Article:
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Tuesday, September 15, 2015

The Newborn Foot Examination

One of the most common questions asked by new parents concerns their newborn's feet. "Is this normal?" is an appropriate question to ask when a body part on your child doesn't quite look right. 
Though changes in the angles of the feet are typically normal, it is imperative that the pediatrician rules out conditions that require closer observation and management. Here is the "differential diagnosis" for oddly shaped baby feet:

Metatarsus Adductus
The "forefoot" or front part of the foot is turned in (adducted) toward the center, while the middle and hint foot portions are normal. Typically caused by "intrauterine molding", or the way the baby was positioned in the womb. The physician will perform a quick test to be sure the forefoot can be moved to midline without resistance. If the feet are too rigid, a referral to a pediatric orthopedist is warranted. There, the feet may be placed in special "reverselast" shoes and reevaluated in 6 weeks. If this does not fix the problem, serial lower leg casting may be required. The last step would be surgery, which isn't done until 4 years of age. 

Talipes Equinovarus (clubfoot)
The whole foot is adducted. As with above, a quick test for rigidity is performed. If correctable, it is referred to as "positional clubfoot" and is simply observed over time. The more serious diagnosis is congenital clubfoot, which occurs in 1 out of every 1,000 births. Congenital clubfoot requires x-ray imaging, referral to pediatric orthopedics and treatment with special casting referred to as the "Ponseti method". Surgery may be required between ages 3-12 months.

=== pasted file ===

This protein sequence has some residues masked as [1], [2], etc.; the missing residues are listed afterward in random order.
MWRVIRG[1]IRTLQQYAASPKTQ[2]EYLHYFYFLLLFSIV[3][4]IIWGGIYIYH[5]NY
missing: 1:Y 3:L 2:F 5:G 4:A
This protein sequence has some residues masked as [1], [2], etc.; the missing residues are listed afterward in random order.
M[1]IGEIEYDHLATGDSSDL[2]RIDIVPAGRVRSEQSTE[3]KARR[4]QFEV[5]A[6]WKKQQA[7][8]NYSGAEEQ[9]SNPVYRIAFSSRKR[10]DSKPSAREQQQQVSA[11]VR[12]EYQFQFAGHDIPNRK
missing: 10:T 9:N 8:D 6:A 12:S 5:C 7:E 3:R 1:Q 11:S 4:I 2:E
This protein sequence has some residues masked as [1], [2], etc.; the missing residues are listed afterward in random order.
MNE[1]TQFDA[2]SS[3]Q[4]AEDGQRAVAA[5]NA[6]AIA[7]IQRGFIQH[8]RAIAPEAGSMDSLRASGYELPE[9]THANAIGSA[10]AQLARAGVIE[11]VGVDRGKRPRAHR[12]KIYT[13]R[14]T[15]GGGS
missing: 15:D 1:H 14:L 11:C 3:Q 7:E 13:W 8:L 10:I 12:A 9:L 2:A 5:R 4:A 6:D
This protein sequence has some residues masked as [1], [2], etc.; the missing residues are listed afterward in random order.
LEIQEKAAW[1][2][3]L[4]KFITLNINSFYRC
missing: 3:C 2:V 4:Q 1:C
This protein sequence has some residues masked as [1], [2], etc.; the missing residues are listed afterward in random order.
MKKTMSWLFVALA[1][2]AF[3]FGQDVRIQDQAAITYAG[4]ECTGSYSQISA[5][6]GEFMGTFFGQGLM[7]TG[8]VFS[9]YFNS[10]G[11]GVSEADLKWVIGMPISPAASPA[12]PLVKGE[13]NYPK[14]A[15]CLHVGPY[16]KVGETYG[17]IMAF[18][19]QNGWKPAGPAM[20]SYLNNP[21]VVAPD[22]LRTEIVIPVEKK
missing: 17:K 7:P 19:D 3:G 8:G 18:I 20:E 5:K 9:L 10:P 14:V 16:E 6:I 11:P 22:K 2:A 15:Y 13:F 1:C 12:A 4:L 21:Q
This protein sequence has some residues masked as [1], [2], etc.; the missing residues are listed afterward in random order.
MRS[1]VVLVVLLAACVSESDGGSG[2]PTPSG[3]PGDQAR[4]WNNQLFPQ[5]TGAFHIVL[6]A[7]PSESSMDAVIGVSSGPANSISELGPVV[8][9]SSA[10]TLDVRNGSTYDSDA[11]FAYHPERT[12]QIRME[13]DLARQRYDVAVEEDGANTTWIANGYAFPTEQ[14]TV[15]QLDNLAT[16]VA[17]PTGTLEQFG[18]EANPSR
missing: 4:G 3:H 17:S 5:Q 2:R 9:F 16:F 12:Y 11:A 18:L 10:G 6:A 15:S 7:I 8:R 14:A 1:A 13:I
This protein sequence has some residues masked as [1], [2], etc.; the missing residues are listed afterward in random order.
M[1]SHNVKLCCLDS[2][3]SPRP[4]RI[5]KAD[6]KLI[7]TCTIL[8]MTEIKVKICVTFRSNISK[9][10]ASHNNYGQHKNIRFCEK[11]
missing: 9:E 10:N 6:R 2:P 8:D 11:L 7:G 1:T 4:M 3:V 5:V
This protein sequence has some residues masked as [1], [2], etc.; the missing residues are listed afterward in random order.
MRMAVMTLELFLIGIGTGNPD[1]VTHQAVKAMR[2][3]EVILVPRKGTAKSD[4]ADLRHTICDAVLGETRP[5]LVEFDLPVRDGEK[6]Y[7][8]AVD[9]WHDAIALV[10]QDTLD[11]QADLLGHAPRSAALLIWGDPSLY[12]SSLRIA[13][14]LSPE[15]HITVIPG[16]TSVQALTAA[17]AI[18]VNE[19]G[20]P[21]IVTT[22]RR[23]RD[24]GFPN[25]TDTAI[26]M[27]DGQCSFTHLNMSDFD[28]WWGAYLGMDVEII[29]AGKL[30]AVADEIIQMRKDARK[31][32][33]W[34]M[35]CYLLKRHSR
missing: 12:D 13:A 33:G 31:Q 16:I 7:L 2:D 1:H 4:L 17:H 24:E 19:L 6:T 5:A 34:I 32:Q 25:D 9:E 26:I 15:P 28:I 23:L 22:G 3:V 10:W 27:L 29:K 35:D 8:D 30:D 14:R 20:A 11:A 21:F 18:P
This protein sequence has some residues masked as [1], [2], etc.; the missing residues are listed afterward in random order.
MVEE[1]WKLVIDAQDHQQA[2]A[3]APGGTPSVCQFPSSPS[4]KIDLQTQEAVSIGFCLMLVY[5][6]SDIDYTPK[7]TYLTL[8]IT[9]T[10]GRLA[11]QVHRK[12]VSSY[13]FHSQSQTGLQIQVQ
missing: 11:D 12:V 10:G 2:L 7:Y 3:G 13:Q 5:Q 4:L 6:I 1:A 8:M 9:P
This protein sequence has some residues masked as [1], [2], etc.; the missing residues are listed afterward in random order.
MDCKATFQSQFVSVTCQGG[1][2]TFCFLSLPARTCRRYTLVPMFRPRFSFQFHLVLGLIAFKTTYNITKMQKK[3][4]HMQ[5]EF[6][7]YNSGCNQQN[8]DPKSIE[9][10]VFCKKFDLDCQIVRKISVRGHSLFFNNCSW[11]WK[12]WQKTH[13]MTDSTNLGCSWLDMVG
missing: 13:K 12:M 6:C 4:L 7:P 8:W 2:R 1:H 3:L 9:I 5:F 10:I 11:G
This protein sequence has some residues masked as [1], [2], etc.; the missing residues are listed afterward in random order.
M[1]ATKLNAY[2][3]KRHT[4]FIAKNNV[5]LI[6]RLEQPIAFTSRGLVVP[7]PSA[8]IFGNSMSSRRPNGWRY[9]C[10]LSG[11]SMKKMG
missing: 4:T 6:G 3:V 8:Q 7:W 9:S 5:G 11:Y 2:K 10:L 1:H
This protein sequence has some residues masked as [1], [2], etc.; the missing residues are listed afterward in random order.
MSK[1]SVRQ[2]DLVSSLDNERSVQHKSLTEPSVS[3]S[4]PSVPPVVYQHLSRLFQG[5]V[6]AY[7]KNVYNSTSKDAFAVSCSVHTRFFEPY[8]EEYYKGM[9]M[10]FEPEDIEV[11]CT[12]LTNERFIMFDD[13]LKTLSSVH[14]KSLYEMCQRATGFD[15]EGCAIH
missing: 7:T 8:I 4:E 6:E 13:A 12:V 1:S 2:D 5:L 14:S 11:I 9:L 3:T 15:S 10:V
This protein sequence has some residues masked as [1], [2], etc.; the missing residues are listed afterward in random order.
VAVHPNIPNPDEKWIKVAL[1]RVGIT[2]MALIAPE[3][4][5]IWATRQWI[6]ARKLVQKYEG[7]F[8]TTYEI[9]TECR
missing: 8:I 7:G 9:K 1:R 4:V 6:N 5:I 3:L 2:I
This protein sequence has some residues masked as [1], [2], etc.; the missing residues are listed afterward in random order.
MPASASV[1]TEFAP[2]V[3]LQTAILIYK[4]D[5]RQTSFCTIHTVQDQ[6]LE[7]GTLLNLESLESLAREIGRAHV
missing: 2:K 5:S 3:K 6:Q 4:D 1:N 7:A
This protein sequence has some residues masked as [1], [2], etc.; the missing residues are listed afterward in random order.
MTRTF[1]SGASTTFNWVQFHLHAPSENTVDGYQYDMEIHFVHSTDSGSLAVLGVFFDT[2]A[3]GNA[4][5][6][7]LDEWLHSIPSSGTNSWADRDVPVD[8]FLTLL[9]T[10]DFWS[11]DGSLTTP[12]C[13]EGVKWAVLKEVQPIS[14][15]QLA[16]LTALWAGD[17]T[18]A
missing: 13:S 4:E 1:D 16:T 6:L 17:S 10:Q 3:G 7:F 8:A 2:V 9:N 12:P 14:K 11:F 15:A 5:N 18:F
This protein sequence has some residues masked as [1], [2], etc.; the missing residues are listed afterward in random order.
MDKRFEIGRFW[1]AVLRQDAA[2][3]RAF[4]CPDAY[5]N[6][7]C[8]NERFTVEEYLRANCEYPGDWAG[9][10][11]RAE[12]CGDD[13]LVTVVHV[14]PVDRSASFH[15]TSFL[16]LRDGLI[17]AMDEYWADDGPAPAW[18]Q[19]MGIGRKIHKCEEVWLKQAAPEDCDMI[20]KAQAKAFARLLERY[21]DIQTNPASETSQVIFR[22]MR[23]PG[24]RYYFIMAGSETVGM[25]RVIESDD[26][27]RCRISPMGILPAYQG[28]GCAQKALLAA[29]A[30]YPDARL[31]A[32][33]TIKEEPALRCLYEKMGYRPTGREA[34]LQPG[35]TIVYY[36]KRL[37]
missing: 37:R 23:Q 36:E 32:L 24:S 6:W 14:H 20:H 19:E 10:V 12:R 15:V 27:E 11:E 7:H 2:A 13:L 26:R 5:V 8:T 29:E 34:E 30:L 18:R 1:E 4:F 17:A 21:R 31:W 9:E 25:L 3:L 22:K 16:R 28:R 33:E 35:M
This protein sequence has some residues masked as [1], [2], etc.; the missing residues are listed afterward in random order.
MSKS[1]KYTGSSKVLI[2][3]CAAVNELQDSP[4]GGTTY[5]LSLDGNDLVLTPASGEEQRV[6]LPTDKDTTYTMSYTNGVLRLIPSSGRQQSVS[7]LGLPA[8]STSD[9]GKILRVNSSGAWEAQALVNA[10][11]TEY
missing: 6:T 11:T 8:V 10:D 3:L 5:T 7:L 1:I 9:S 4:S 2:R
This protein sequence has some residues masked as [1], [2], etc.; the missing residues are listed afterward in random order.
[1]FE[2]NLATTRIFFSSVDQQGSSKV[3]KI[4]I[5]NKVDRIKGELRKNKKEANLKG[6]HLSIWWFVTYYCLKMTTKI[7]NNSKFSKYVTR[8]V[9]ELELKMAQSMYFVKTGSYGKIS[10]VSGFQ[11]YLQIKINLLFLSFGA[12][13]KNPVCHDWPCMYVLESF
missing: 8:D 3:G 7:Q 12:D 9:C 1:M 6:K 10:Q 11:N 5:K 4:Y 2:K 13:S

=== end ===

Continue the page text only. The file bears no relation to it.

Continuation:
Pes Planus (flat foot)
The lack of an identifiable arch in the foot. This is quite common, seen in approximately 1 in every 4 children. This condition is simply observed over time, since arches typically develop by age 10. If the child complains of pain in the feet as they get older, they may require stretching exercises or special shoes. 

Congenital Vertical Talus (rocker bottom foot)
Rocker bottom feet are characterized by elevated, dislocated, midfeet. The condition is typically associated with genetic syndromes or single gene deletions. Referral is made to pediatric orthopedics.